Rupert Myer is the new Chair of the Australia Council, replacing James Strong, and Robyn Archer is the deputy chair.

Jonathan Parsons is Director of ISEA2013 (International Symposium on Electronic Art) in Sydney.

Kiersten Fishburn is the new Director of Casula Powerhouse in Sydney.

Kate Just is one of three winners of the British Council Realise Your Dream Award 2012 and will use her time in London to work with artists, members of the Stitch London community, and others to produce a large scale knitted sculpture.

Paul Ryan has won the $30,000 biennial 2012 Geelong Contemporary Art Prize with his painting Wild Colonial Boys.

Garry Stewart, Director of the Australian Dance Theatre, received the 2012 South Australian Ruby Award for “sustained contribution to the arts by an individual”.

Louise Hearman has won the NSM Basil Sellers Creative Arts Fellowship.


ANKAAA, the Association of Northern, Kimberley & Arnhem Aboriginal Artists, founded in 1987, is the non-profit peak body representing up to 5,000 artists from 49 art and craft centres located in the Tiwi Islands and the Darwin/Katherine, Kimberley, and Arnhem Land regions and is one of the great success stories of ethical representation and advocacy for Indigenous artists. On the occasion of the celebration of ANKAAA’s 25th Anniversary we congratulate its dedicated staff and Board on their major achievements over this time. The web portal they set up in 2003 remains a vital link for the world to the websites of art centres over these areas, plus those represented by their sister organisation Desart. A special collection of 34 dry point etchings by ANKAAA member artists will be on show at the exhibition at Cross Art Projects in Sydney in November.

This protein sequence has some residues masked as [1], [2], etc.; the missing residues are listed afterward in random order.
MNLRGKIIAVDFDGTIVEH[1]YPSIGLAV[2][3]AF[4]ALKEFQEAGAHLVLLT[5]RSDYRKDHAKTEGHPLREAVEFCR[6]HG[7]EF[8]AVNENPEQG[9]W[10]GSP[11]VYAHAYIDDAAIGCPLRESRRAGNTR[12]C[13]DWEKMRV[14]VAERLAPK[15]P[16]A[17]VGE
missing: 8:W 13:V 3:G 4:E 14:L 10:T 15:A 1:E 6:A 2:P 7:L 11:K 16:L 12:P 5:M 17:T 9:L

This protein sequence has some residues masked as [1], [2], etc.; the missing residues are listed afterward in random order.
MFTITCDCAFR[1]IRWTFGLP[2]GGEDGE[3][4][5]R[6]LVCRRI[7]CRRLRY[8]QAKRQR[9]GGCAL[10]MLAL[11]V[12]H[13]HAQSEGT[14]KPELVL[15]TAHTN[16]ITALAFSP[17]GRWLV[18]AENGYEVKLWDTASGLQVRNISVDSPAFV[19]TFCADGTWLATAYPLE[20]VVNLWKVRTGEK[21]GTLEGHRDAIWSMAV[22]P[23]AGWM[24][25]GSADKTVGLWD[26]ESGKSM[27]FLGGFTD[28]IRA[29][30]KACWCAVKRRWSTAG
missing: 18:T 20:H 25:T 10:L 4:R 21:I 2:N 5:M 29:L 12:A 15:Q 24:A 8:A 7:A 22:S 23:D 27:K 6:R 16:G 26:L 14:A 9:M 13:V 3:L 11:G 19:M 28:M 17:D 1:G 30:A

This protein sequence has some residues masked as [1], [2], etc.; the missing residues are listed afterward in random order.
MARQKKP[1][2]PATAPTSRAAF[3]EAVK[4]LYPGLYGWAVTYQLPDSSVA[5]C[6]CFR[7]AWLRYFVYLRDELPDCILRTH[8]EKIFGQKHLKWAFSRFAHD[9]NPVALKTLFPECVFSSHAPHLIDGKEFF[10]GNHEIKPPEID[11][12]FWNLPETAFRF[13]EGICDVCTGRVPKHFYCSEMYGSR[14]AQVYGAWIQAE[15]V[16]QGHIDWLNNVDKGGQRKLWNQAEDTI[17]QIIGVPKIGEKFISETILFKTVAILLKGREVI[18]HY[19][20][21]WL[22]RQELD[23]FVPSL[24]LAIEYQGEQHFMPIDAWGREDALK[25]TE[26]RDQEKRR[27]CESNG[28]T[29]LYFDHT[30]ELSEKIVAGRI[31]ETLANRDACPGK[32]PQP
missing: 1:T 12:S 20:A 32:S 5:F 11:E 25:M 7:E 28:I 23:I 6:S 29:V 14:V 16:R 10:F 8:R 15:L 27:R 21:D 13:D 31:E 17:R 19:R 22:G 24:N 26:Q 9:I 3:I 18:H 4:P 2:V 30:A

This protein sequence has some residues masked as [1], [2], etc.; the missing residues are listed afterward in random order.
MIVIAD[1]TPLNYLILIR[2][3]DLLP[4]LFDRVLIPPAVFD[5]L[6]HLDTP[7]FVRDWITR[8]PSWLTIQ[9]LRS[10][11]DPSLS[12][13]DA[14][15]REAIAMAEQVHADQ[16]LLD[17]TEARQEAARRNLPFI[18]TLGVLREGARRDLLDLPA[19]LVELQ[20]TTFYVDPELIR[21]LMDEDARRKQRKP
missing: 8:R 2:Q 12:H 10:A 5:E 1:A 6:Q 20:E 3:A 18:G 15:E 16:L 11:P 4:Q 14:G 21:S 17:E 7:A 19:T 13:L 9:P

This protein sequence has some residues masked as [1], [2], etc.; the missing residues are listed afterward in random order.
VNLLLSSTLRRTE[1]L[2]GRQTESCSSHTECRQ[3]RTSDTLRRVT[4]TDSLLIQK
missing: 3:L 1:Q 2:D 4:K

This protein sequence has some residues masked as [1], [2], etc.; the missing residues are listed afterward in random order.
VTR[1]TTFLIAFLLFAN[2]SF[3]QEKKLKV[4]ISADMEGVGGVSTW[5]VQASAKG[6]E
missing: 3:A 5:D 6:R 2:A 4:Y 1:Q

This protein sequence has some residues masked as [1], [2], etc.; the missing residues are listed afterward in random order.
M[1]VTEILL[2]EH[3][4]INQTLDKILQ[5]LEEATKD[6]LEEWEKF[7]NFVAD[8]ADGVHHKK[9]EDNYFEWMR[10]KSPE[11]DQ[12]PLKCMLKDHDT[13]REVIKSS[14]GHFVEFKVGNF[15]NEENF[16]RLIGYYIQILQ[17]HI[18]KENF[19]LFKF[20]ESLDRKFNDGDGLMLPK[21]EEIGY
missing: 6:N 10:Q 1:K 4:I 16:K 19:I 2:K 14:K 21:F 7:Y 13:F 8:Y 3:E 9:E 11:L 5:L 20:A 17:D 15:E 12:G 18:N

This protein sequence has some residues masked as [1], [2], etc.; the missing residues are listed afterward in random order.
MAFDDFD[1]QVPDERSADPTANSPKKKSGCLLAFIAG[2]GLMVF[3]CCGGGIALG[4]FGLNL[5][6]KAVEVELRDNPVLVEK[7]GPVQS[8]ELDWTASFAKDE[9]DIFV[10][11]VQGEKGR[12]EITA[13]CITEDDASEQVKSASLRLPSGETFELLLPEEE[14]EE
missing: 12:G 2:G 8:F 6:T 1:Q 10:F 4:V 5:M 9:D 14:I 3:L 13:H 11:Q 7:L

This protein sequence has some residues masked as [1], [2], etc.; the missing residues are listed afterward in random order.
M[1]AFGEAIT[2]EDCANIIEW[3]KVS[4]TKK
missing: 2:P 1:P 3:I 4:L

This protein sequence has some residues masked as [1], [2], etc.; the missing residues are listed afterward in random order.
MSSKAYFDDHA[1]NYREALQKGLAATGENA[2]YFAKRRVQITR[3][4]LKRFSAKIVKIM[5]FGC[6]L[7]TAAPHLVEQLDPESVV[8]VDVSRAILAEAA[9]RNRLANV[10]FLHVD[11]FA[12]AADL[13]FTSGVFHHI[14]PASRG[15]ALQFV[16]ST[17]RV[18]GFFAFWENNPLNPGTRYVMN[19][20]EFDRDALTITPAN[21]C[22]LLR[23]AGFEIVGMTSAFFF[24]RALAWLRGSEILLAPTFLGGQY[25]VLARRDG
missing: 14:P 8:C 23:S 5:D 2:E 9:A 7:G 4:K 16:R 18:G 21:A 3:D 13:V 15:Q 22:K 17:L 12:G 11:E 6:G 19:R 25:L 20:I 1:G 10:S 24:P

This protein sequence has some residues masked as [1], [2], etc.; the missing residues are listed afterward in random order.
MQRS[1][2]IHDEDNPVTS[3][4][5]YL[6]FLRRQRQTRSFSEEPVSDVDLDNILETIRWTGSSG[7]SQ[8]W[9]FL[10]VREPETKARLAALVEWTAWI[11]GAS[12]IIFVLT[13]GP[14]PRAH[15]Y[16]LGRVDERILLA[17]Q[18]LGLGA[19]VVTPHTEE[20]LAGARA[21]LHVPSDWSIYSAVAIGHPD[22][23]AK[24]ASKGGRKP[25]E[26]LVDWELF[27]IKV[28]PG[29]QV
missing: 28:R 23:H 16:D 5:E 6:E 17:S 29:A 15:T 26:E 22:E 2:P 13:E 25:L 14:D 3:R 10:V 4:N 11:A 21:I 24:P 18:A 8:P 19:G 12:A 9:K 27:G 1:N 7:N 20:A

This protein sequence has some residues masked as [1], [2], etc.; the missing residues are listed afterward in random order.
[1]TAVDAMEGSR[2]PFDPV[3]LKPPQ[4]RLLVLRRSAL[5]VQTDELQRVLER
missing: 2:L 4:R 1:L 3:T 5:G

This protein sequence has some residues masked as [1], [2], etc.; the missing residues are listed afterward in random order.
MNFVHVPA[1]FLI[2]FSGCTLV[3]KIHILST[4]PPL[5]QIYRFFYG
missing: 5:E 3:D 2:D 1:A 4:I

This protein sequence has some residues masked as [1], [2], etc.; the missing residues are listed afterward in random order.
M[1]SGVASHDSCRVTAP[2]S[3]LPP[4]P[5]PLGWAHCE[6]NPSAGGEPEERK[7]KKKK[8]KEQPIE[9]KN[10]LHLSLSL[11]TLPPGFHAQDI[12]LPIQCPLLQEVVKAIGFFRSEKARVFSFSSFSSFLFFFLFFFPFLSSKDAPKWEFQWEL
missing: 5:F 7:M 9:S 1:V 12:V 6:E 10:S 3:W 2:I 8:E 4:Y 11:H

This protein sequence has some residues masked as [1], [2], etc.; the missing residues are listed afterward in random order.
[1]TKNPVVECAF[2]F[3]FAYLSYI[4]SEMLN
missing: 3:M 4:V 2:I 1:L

Twenty years ago an artist residency program in London was set up by the Australia Council in conjunction with ACME Studios. From the work of the more than 70 artists who have been awarded the coveted three-month stint since then, Time and Vision an exhibition and publication (available from has been created, and launched in October 2012. The overwhelming sentiments from the artists were gratitude for the chance to focus on their work without the distractions of home, and the stimulus of being amongst interesting strangers


Dancing with Empty Pockets by Tony Moore is a study of Australia’s bohemians, tracing their origins in 19th Century Europe and England and looking at the outrageous lifestyles of creative artists in all media from Marcus Clarke to the Chaser boys. (Pier 9: Murdoch Press)